First – you have to know the ROOTS of your character.  She said, “A lot of what you know won’t make it into your manuscript. Figure it out anyway, write it down somewhere.”

In the past, I’ve used various methods for developing the roots of a character.  I’ve done character “interviews.”  I’ve written scenes that never appeared in my book – some of which were workshop exercises that helped deepen my knowledge of my characters.  Either of these methods can help you know your characters well.

One of the last things Amy talked about Sunday resonated with me, and that was “Be willing to reinvent your character.”

We can’t stay married to a character that just doesn’t work.  If, in the course of your storytelling, you realize the character should be a different kind of person, let that happen.  I wrote a novel once in the wrong character’s voice.  I could never make the book feel right.  It was finally my mentor who told me the real story was not my MC’s story, but instead, her twin brother’s.  And since I’m not comfortable enough in boy head for a male MC, I shelved the story (at least for now).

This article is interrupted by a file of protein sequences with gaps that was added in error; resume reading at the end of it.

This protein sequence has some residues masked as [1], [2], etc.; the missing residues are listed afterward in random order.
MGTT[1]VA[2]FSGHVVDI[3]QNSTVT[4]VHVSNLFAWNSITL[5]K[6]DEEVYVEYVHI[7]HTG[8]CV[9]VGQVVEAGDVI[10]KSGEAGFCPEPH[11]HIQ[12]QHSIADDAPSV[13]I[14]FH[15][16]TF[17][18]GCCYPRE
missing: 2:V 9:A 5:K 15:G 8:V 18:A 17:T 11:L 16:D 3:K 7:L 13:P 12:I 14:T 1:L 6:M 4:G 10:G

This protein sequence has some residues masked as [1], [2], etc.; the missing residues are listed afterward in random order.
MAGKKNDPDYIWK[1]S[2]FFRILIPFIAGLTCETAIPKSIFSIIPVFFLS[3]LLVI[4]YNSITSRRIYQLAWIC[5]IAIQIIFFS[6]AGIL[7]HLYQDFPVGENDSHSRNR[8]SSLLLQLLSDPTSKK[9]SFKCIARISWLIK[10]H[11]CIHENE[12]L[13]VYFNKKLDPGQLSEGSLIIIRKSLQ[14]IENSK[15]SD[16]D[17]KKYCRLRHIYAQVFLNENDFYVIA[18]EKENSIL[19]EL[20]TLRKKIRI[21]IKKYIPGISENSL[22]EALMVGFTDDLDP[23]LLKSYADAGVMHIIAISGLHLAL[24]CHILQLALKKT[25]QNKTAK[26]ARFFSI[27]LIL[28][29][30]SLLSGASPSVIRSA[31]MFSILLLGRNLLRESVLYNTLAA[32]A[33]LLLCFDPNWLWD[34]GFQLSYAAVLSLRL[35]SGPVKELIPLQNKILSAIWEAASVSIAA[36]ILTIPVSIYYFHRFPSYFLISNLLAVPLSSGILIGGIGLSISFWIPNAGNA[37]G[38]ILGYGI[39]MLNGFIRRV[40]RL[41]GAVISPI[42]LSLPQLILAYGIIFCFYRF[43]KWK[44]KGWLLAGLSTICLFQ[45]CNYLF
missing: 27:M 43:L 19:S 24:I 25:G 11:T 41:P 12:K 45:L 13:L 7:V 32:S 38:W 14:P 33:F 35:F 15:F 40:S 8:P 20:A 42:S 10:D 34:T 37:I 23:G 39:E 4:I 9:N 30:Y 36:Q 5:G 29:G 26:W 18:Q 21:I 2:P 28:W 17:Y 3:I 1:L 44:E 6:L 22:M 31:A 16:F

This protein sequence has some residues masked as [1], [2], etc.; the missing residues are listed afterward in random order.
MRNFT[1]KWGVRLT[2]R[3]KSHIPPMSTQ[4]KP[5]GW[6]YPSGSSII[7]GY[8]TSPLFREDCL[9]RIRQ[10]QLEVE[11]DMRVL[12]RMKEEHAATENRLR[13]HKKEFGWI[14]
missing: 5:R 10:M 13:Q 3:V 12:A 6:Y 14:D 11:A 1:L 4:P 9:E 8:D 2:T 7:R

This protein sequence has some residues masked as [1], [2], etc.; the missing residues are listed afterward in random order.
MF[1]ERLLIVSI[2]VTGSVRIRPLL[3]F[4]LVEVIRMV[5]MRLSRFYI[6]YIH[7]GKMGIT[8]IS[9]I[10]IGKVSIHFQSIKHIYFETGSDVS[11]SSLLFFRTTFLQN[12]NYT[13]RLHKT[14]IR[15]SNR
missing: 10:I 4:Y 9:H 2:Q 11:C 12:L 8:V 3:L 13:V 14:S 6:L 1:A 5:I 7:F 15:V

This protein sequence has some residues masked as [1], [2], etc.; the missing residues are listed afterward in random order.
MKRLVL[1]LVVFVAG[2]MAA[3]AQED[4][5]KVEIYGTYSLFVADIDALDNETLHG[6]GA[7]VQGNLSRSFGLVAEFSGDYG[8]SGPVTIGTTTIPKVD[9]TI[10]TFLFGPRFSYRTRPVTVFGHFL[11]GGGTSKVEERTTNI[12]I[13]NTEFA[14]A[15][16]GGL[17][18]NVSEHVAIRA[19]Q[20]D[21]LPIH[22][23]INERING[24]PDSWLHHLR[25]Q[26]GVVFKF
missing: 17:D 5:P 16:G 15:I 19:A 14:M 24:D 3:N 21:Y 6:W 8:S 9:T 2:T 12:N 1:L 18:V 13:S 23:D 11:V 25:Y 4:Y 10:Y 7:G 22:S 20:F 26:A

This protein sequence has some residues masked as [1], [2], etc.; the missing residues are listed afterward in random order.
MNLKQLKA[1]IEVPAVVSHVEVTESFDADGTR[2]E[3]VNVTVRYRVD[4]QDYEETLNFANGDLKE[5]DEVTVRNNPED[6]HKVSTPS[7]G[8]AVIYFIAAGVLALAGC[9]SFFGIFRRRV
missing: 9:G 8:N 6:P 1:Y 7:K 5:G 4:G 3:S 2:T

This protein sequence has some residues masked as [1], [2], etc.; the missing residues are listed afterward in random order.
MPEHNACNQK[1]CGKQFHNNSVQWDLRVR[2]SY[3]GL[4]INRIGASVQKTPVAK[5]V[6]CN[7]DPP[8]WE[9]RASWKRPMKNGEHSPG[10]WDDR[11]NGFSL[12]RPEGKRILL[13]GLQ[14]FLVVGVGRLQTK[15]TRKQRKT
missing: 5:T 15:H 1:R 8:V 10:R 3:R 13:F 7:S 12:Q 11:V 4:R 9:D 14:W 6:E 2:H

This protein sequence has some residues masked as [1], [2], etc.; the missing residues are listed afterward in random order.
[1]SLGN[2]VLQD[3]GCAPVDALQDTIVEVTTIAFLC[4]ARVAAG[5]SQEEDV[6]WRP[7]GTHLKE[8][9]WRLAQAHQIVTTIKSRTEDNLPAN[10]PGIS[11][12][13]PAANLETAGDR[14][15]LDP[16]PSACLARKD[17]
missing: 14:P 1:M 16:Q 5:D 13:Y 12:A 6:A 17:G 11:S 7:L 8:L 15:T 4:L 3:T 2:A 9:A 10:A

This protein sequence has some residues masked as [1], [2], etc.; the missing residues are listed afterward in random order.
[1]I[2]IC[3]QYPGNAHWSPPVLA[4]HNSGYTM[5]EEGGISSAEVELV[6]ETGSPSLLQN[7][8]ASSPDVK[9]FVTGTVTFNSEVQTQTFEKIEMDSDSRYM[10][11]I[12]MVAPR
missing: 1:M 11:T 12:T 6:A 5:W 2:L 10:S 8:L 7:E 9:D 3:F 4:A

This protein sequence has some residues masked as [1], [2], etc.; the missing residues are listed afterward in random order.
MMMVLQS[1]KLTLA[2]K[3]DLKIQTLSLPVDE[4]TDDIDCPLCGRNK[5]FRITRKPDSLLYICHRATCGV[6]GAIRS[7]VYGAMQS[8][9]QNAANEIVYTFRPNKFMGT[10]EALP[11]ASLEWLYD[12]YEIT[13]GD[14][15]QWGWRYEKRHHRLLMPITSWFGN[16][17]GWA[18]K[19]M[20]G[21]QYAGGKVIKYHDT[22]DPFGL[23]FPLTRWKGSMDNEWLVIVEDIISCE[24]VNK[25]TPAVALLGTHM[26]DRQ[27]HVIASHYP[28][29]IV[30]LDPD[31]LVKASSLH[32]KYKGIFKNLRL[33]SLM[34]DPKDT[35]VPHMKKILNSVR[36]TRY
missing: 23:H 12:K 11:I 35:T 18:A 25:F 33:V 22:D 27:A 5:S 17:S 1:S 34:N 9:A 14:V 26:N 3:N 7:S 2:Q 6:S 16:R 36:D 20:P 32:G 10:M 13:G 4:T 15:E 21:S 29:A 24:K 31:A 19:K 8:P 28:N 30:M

So there are a couple of points to ponder from my SCBWI weekend experience.

Write on!

Tuesday Tip

I put up a quick post on my Facebook author page today that advocated Finding Your Tribe.  I feel this is important in many aspects of life, but especially for writers.  Why?  Read on, Macduff, and I shall elaborate.

I’ve always written.  Writing is, by its very nature, a pretty solitary activity.  I can say, however, that my writing skills escalated wildly when I did two things.  Thing one, I joined the Society of Children’s Book Writers and Illustrators.  I had met author Alexandra Flinn at an educator event – a discussion on Why Boys Don’t Read attended by Alex and other YA authors Joyce Sweeney, Dorian Cirrone, and Joanne Hyppolite.  While getting my copy of Breathing Underwater signed by Alex, I mentioned that someday, I hoped to be on her side of the table.  She gave me her business card and wrote the SCBWI web address on the back.  She told me if I was serious about writing for teens, SCBWI was the best organization to join.  So I did, the very next day, and I’ve been attending the SCBWI Florida conferences and workshops regularly ever since, which led me to Thing two.